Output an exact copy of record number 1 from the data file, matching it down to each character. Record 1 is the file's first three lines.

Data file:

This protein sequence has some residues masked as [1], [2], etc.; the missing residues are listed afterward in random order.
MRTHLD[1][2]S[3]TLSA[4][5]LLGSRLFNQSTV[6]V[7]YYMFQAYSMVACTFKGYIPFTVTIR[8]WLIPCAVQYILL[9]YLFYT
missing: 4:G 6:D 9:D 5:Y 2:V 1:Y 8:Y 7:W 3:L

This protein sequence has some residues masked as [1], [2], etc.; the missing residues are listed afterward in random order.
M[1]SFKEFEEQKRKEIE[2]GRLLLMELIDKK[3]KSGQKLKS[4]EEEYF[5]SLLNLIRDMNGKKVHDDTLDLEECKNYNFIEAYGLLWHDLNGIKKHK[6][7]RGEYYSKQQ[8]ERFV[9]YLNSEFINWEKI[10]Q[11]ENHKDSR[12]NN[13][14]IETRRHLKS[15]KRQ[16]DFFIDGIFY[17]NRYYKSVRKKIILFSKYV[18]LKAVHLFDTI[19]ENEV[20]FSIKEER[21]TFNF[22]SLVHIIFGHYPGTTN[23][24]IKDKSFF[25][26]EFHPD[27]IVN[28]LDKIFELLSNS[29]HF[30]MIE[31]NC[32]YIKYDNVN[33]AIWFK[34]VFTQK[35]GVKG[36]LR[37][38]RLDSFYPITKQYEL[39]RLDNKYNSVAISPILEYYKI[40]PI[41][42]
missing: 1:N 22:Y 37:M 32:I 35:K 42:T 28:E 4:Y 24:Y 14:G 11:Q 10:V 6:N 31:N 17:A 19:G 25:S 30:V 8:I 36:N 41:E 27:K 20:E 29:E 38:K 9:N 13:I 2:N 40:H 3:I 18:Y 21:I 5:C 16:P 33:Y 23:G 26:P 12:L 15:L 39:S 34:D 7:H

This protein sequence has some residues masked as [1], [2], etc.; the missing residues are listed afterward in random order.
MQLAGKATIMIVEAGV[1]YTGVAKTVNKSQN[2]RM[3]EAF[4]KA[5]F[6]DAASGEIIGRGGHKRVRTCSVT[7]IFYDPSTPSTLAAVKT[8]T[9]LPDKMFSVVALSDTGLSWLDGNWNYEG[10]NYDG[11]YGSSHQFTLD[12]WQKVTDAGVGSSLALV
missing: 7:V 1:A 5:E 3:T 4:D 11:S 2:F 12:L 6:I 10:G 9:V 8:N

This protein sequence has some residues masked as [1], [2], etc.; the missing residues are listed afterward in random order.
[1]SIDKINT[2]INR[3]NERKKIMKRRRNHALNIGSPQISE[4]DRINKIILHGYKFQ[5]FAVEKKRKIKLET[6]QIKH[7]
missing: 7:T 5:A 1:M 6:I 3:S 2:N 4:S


This protein sequence has some residues masked as [1], [2], etc.; the missing residues are listed afterward in random order.
MRTHLD[1][2]S[3]TLSA[4][5]LLGSRLFNQSTV[6]V[7]YYMFQAYSMVACTFKGYIPFTVTIR[8]WLIPCAVQYILL[9]YLFYT
missing: 4:G 6:D 9:D 5:Y 2:V 1:Y 8:Y 7:W 3:L